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A report by Bundestag Watch made the rounds as early as 2020: Around one in three members of the Bundestag earned something extra in addition to their mandate income. Such additional income is available to representatives of all parties, including representatives of the “Left” and “Greens”, but it is particularly common among MPs from the FDP, CSU and CDU and AFD. At the time, MPs Watch wrote: “Accordingly, 215 of the 709 MPs (30.3 percent) stated that they had been paid for at least one side job in addition to their MP mandate.” And further: “In addition to their monthly diet of 10,083 euros, the parliamentarians have also earned at least 25.1 million euros and reported them to Parliament President Wolfgang Schäuble since the 2017 federal election.”

However, voters cannot see the exact amount of an elected official’s additional income because MPs do not have to state their additional income in specific amounts, but only in ten different levels, each of which has a minimum and an upper limit. For example, level 1 ranges from more than 1000 euros to 3500 euros, level 10 covers everything over 250,000 euros without naming an upper limit. In addition, these levels only take into account the income and not the expenses of the MPs. So you can’t tell from the steps how much profit actually remains with a member of parliament after deducting all operating expenses.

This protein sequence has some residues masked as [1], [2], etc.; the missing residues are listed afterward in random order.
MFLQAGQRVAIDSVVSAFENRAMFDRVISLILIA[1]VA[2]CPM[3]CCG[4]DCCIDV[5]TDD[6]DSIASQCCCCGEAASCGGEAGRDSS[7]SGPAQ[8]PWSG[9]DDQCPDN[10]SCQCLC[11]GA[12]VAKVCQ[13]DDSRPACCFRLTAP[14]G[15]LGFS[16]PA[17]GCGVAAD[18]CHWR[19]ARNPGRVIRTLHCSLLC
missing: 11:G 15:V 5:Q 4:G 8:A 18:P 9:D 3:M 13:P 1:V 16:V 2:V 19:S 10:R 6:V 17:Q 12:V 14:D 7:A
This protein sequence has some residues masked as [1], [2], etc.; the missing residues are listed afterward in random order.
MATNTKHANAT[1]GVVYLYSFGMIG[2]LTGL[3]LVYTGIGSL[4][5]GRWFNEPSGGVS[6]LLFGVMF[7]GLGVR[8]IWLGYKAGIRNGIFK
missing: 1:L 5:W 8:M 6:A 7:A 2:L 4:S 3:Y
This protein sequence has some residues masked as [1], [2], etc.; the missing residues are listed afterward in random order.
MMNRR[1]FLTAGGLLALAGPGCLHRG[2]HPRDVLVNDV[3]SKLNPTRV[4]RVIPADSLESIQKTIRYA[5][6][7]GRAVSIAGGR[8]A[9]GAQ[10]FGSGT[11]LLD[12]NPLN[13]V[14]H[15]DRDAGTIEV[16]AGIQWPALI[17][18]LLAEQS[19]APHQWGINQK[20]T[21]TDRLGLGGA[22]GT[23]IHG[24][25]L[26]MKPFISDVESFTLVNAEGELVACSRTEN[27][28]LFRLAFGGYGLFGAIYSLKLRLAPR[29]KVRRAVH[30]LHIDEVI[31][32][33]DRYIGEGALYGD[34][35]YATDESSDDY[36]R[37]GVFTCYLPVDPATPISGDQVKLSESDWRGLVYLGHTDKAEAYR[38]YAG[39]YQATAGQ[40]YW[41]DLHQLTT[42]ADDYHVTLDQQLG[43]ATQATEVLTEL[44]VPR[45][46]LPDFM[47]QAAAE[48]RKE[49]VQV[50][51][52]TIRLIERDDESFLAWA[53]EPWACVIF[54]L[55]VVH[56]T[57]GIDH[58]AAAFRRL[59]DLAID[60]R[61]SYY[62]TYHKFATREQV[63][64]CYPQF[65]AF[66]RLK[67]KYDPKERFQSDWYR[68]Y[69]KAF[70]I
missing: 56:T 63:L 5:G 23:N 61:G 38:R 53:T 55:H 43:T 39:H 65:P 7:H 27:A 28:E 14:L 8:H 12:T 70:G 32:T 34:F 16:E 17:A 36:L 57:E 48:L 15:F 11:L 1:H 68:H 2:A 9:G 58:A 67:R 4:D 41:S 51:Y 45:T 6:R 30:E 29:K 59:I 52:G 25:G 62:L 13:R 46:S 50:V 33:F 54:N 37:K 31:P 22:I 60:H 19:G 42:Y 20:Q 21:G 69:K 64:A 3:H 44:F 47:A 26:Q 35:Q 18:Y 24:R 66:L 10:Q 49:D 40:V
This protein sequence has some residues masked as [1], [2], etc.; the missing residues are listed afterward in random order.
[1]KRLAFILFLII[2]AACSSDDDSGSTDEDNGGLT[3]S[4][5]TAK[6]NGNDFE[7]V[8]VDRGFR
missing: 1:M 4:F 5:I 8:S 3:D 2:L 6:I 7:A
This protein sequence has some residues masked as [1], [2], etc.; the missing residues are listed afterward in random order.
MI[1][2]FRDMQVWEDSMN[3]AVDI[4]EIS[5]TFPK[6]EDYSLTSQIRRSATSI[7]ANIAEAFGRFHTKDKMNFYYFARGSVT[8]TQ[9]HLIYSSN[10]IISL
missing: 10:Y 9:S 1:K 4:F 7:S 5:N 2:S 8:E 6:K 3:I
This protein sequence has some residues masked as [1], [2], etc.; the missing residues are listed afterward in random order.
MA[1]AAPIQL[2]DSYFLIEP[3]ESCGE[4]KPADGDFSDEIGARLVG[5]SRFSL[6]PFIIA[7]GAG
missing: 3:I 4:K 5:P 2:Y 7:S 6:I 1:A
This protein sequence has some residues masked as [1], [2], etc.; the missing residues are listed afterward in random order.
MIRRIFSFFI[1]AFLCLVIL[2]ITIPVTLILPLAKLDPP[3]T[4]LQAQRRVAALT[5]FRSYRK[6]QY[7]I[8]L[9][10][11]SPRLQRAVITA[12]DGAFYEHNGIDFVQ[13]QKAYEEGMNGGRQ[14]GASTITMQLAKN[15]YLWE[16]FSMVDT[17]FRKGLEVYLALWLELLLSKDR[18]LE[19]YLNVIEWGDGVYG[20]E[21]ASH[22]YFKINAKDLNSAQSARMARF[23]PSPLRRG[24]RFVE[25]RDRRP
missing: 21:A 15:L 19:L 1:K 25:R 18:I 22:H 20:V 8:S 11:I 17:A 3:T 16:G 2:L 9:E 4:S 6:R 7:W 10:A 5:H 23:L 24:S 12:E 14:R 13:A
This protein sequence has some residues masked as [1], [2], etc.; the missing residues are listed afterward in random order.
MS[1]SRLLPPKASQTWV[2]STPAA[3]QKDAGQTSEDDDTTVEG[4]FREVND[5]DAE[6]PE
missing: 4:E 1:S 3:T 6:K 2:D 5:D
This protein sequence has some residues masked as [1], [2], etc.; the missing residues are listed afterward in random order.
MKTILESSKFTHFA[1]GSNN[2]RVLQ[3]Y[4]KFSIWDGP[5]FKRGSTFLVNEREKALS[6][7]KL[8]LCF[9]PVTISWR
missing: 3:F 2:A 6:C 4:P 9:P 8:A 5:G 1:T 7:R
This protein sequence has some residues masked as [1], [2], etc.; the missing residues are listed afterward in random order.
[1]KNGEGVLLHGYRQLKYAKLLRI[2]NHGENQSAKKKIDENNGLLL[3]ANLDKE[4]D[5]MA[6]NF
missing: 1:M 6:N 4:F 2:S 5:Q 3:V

However, the names of the companies and committees for which a legally independent member of parliament works on the side are much more informative for voters and more important for forming opinions. And you can see these names, along with the tiers of perks, in most cases (though there are exceptions where MPs are allowed to hide their clients):

Here you can see the additional income of all members of the Bundestag

The German Bundestag publishes the additional income of the members of the Bundestag on the Internet on a freely accessible website. You can find out more about every Member of Parliament here on the website of the German Bundestag. Enter the name of the MP you are looking for under “Search” in the top right-hand corner of the page. You will then find a short profile for each member of the Bundestag with the career, the memberships and the “information subject to publication”.